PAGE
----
J. Robert Hunter doesn't buy it. Hunter watches insurance issues for the Consumer Federation of America. He says he's seen it all before, back when he was state insurance commissioner in Texas in the early 1990s. After Hurricane Andrew hit Miami in 1992, Hunter explains, insurers went to the states with new scientific models and asked for big rate increases. "They said the models would bring rate stability," Hunter recalls, noting that at the time, he went to Governor Ann Richards and sold her on 300 to 400 percent rate increases on the coast. "Ha, ha, I sure fell for that one."

Hunter calls the new modeling a "vehicle for collusive pricing," and claims that what insurers are doing now is "overriding the science with their own gut feelings." He's quick to point out that even in the calamitous years of 2004 and 2005, the industry turned record profits. In 2006, a year that climate experts predicted would be disastrous but wasn't, profits climbed even higher. Hunter believes insurers are reneging on the bargains they made with state regulators and consumers more than a decade ago. "It was either mismanagement by the insurers after Andrew, or it's price gouging today. It's one or the other. Take your choice."


When policy makers delve into the insurance problem, they quickly find that there are no easy answers. States may regulate policies and prices, but they can't force a company to do business within state borders. So efforts to help consumers by making insurance more affordable and available must be balanced against the insurers' need to make a profit. The insurers hold the trump card: They can always pull out of the market, or at least threaten to.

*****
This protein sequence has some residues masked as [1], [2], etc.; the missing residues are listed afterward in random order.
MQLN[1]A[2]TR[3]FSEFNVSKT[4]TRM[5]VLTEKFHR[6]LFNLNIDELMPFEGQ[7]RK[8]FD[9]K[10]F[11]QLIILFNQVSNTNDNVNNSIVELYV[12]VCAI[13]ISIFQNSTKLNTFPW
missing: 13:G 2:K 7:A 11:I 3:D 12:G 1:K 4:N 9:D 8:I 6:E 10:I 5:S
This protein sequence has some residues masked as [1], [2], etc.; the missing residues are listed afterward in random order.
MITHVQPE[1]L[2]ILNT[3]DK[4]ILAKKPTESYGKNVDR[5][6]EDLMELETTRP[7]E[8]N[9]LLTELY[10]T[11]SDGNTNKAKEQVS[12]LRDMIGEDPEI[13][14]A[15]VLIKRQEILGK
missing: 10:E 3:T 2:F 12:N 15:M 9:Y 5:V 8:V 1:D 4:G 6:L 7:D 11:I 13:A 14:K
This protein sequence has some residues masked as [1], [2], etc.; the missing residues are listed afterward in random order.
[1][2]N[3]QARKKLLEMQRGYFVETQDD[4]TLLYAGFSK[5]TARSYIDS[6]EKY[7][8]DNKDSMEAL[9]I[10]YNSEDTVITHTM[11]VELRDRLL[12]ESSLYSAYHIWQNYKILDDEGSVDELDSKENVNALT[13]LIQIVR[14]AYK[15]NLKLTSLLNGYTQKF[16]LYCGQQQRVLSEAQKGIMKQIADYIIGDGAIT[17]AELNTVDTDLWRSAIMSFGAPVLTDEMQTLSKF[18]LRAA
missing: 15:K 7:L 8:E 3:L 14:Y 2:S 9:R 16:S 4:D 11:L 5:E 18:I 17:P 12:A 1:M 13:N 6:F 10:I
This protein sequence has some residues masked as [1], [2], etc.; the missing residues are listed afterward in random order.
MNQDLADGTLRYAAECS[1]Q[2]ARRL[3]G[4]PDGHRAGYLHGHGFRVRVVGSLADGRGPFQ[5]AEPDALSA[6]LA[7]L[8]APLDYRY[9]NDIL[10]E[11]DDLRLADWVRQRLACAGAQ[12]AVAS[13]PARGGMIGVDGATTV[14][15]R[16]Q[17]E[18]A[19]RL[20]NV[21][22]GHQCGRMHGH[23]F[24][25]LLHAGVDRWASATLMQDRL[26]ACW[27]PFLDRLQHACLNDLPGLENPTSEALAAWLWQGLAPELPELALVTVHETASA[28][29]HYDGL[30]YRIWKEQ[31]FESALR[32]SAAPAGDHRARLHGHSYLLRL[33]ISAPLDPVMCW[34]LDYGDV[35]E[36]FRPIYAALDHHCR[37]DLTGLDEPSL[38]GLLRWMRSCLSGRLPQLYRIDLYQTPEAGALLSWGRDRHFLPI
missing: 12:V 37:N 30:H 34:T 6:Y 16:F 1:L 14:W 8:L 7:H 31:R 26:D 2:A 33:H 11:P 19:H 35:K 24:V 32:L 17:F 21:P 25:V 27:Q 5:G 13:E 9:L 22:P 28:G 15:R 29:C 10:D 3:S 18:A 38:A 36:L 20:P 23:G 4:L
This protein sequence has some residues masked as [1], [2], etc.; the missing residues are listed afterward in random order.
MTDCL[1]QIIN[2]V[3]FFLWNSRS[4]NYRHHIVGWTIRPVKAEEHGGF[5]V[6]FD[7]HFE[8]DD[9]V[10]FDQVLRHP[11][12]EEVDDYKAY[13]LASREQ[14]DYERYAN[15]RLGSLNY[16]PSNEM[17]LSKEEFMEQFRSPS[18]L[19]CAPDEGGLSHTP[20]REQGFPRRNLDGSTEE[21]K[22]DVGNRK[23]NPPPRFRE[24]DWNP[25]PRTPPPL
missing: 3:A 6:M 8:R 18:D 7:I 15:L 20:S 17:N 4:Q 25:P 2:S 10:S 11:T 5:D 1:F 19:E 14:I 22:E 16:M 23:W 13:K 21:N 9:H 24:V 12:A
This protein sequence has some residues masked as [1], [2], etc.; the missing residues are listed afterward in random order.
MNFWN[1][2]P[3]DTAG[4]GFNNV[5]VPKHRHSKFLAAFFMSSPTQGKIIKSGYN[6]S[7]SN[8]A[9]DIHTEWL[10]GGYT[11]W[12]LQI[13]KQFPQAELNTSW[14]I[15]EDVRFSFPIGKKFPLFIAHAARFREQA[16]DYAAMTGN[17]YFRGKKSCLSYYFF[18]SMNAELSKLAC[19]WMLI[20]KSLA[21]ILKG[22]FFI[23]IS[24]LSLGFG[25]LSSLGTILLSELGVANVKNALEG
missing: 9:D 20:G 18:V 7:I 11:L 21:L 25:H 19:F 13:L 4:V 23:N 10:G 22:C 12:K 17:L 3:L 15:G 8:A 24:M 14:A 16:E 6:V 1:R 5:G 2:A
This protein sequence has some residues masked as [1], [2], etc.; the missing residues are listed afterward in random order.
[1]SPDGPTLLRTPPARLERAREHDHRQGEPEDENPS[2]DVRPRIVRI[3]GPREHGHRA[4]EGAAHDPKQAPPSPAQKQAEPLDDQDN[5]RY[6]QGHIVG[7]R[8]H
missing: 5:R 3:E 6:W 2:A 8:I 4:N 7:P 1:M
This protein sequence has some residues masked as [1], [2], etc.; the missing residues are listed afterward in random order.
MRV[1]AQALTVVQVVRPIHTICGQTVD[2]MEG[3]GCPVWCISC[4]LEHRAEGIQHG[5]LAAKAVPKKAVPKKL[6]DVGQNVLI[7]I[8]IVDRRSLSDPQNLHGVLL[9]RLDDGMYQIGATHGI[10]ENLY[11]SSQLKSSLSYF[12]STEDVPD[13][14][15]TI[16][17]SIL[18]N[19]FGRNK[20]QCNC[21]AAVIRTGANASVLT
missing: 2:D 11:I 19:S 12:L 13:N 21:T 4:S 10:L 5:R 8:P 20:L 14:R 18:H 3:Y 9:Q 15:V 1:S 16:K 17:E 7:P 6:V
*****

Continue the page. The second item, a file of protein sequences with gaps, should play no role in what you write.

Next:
For their part, insurers argue that wobbly markets will eventually right themselves if legislators and regulators resist the urge to meddle. "There is usually a knee-jerk reaction by policy makers, that there must be some new law or regulation or something we can do to fix this," says Tammy Velasquez, director of state affairs for the American Insurance Association. "Competition and free pricing are the easiest fix, if not the most politically viable way to go."

One form of regulation the industry does like to see is building codes. Florida's recent run of hurricanes pretty clearly showed why: Most of the buildings left standing were the ones built according to a code passed after Andrew. Insurers have stepped up lobbying not only for building codes but also for stronger local building departments to enforce them. Louisiana passed a mandatory statewide building code after Katrina, but Mississippi has not. Neither has Alabama or Texas. Florida's code exempts the Panhandle, which was initially seen as too poor to stomach the higher costs of building to code, but which is among the most vulnerable parts of the state.